Barrett confirmed as Supreme Court justice

CBS News-Amy Coney Barrett

Amy Coney Barrett was confirmed to the Supreme Court late Monday by a deeply divided Senate, Republicans overpowering Democrats to install President Donald Trump’s nominee days before the election and secure a likely conservative court majority for years to come.

Posted: Oct 26, 2020 8:25 PM
Updated: Oct 26, 2020 9:00 PM

WASHINGTON (AP) — Amy Coney Barrett was confirmed to the Supreme Court late Monday by a deeply divided Senate, Republicans overpowering Democrats to install President Donald Trump’s nominee days before the election and secure a likely conservative court majority for years to come.

Trump's choice to fill the vacancy of the late liberal icon Ruth Bader Ginsburg potentially opens a new era of rulings on abortion, the Affordable Care Act and even his own election. Democrats were unable to stop the outcome, Trump's third justice on the court, as Republicans race to reshape the judiciary.

Barrett is 48, and her lifetime appointment as the 115th justice will solidify the court's rightward tilt.

Monday's 52-48 vote was the closest high court confirmation ever to a presidential election, and the first in modern times with no support from the minority party. The spiking COVID-19 crisis has hung over the proceedings. Vice President Mike Pence's office said Monday he would not preside at the Senate session unless his tie-breaking vote was needed after Democrats asked him to stay away when his aides tested positive for COVID-19. His vote was not necessary.

With Barrett's confirmation assured, Trump was expected to celebrate with a primetime swearing-in event at the White House. Justice Clarence Thomas was set to administer the Constitutional Oath, a senior White House official said.

“This is something to be really proud of and feel good about,” Senate Majority Leader Mitch McConnell said during a rare weekend session Sunday ahead of voting. He scoffed at the “apocalyptic” warnings from critics that the judicial branch was becoming mired in partisan politics and declared that "they won’t be able to do much about this for a long time to come.”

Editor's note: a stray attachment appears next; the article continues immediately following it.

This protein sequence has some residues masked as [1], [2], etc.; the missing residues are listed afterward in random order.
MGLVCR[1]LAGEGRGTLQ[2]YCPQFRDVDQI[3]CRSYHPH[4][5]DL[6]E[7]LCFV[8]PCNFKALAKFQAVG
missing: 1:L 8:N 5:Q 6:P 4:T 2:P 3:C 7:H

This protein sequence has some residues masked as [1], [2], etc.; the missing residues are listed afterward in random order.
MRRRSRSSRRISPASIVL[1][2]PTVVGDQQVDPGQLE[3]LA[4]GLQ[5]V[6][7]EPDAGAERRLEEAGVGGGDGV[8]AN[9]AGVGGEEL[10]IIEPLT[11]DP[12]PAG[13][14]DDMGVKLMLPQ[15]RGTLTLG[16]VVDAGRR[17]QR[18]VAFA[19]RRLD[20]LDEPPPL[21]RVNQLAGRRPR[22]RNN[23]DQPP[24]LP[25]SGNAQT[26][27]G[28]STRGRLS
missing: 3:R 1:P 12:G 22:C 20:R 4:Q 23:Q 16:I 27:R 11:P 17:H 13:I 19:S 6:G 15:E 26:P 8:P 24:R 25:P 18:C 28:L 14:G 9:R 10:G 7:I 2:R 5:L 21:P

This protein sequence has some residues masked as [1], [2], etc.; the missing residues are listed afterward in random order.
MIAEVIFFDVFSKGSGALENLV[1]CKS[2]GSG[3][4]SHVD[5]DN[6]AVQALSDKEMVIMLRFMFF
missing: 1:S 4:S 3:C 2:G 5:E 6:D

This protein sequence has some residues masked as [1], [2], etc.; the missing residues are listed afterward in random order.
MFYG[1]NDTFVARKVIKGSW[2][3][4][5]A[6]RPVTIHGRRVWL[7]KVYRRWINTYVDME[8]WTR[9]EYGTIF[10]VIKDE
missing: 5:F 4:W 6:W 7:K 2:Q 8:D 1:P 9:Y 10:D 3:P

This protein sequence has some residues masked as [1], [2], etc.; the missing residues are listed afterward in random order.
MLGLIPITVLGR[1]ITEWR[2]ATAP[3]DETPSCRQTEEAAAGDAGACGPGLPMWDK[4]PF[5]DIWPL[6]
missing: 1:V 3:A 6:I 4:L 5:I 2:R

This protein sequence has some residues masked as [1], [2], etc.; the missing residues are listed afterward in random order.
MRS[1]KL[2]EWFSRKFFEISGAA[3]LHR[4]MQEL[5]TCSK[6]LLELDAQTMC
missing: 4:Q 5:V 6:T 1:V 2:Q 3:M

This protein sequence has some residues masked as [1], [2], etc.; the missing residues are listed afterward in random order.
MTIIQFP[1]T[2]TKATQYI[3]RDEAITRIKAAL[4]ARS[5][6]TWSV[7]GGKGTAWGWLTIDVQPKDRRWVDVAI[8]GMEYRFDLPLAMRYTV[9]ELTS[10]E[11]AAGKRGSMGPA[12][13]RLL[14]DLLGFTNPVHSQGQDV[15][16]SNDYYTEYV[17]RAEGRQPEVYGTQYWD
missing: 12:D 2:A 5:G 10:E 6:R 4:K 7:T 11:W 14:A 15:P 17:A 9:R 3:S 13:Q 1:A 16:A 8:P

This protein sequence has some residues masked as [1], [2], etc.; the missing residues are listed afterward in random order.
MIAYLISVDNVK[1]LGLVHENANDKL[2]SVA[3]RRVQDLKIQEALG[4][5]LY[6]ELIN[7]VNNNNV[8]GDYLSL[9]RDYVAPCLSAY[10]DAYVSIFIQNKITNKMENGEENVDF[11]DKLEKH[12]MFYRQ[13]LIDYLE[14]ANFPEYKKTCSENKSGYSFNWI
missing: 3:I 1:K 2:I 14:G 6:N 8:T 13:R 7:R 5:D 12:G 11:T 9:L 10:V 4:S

Pence's presence presiding for the vote would have been expected, showcasing the Republican priority. But Senate Democratic leader Chuck Schumer and his leadership team said it would not only violate virus guidelines of the Centers for Disease Control and Prevention, “it would also be a violation of common decency and courtesy.”

Some GOP senators tested positive for the coronavirus following a Rose Garden event with Trump to announce Barrett’s nomination last month, but they have since said they have been cleared by their doctors from quarantine. Pence was not infected and his office said the vice president tested negative for the virus Monday.

Democrats argued for weeks that the vote was being improperly rushed and insisted during an all-night Sunday session it should be up to the winner of the Nov. 3 election to name the nominee. However, Barrett, a federal appeals court judge from Indiana, is expected to be seated swiftly, and begin hearing cases.